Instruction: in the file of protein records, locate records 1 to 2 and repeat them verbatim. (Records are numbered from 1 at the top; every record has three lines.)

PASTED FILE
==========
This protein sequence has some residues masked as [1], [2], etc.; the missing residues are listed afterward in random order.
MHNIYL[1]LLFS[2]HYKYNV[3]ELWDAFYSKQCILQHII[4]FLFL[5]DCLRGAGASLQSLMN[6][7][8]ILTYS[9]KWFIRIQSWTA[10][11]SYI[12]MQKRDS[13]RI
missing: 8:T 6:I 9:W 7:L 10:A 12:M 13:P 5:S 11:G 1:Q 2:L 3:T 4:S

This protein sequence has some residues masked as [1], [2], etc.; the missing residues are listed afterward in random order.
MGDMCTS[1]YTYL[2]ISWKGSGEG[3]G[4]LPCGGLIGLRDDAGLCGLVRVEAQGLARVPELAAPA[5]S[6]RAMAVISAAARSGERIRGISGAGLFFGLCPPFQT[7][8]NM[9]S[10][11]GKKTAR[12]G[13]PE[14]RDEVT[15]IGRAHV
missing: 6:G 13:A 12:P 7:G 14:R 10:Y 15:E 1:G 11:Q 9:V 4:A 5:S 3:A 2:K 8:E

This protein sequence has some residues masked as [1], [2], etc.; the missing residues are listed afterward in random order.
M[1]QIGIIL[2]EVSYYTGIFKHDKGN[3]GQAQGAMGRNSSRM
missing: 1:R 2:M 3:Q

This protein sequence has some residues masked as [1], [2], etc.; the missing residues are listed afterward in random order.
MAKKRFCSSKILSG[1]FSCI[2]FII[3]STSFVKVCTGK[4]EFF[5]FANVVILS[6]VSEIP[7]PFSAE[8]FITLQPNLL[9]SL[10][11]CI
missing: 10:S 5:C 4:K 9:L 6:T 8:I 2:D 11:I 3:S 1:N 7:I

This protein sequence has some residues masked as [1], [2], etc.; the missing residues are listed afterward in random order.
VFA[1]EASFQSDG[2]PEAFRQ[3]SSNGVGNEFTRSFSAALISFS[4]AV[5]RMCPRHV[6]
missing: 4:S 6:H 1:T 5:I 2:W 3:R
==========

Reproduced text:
This protein sequence has some residues masked as [1], [2], etc.; the missing residues are listed afterward in random order.
MHNIYL[1]LLFS[2]HYKYNV[3]ELWDAFYSKQCILQHII[4]FLFL[5]DCLRGAGASLQSLMN[6][7][8]ILTYS[9]KWFIRIQSWTA[10][11]SYI[12]MQKRDS[13]RI
missing: 8:T 6:I 9:W 7:L 10:A 12:M 13:P 5:S 11:G 1:Q 2:L 3:T 4:S

This protein sequence has some residues masked as [1], [2], etc.; the missing residues are listed afterward in random order.
MGDMCTS[1]YTYL[2]ISWKGSGEG[3]G[4]LPCGGLIGLRDDAGLCGLVRVEAQGLARVPELAAPA[5]S[6]RAMAVISAAARSGERIRGISGAGLFFGLCPPFQT[7][8]NM[9]S[10][11]GKKTAR[12]G[13]PE[14]RDEVT[15]IGRAHV
missing: 6:G 13:A 12:P 7:G 14:R 10:Y 15:E 1:G 11:Q 9:V 4:A 5:S 3:A 2:K 8:E